Welcome to an Economy for the 1%

A full 95 percent of all of the new income generated during the 2009-2012 recovery went to a very small group of individuals.
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(ILLUSTRATION: MMAXER/SHUTTERSTOCK)

(ILLUSTRATION: MMAXER/SHUTTERSTOCK)

The great majority of Americans might find the post-recession expansion disappointing, but not the top earners.

The following table reveals that our economic system is operating much differently than in the recent past. The rightmost column shows that the top one percent captured 68 percent of all the new income generated over the period 1993 to 2012, but a full 95 percent of all the real income growth during the 2009-2012 recovery from the Great Recession. In contrast, the top one percent only captured 45 percent of the income growth during the Clinton expansion and 68 percent during the Bush expansion.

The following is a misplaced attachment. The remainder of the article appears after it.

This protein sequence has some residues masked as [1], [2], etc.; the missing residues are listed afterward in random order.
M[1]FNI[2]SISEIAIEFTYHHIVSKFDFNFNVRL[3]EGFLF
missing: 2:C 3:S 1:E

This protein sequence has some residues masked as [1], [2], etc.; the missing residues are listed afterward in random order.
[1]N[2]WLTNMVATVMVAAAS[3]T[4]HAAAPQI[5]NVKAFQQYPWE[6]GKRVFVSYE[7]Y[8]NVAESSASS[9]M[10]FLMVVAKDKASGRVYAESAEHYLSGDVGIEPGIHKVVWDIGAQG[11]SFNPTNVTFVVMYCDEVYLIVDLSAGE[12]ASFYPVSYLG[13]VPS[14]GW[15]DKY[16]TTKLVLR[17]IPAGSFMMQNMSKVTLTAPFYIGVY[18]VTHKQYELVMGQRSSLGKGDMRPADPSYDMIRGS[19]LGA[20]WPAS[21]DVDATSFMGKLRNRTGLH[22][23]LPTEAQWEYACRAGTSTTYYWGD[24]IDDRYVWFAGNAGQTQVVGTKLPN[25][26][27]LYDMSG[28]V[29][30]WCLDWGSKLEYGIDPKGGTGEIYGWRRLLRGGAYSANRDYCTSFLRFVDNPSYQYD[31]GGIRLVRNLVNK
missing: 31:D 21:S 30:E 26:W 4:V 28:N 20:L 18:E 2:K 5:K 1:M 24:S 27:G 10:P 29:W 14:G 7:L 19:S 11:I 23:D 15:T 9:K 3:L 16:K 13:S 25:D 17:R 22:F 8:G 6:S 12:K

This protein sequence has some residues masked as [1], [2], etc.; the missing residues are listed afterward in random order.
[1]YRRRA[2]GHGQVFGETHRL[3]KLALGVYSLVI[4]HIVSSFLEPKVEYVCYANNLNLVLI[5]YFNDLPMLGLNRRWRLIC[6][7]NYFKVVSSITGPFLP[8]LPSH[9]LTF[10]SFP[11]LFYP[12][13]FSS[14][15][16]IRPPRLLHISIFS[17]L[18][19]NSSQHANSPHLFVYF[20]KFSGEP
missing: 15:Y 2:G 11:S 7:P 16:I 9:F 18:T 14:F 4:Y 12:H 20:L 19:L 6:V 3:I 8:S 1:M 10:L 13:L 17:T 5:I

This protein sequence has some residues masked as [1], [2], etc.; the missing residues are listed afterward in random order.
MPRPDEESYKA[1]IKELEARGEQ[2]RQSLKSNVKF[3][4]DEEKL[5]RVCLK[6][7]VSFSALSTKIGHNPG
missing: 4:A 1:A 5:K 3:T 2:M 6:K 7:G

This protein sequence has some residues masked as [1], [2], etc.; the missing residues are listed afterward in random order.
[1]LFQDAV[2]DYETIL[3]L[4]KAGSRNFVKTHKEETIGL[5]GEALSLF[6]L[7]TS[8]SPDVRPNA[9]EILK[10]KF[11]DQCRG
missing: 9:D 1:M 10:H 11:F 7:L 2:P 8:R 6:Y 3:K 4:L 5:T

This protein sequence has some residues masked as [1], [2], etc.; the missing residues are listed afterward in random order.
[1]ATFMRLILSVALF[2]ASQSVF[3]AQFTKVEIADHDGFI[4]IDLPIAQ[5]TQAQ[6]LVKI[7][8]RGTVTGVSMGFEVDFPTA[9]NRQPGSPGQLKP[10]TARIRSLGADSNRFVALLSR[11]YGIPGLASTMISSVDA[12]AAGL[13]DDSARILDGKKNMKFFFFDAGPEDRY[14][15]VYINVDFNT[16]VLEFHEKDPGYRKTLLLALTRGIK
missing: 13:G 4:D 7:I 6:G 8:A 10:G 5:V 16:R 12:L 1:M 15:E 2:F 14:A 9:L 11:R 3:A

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If that weren’t enough, the next chart offers another perspective on how well top income earners are doing. In the words of the New York Timesarticle that included it:

... the top 10% of earners took more than half of the country’s total income in 2012, the highest level recorded since the government began collecting the relevant data a century ago.... The top 1% took more than one-fifth of the income earned by Americans, one of the highest levels on record since 1913 when the government instituted an income tax.

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We have a big economy. Slow growth isn’t such a big deal if you are in the top one percent and 22.5 percent of the total national income is yours and you can capture 95 percent of any increase. As for the rest of us....

One question rarely raised by those reporting on income trends: What policies are responsible for these trends?

This post originally appeared onSociological Images, a Pacific Standard partner site.

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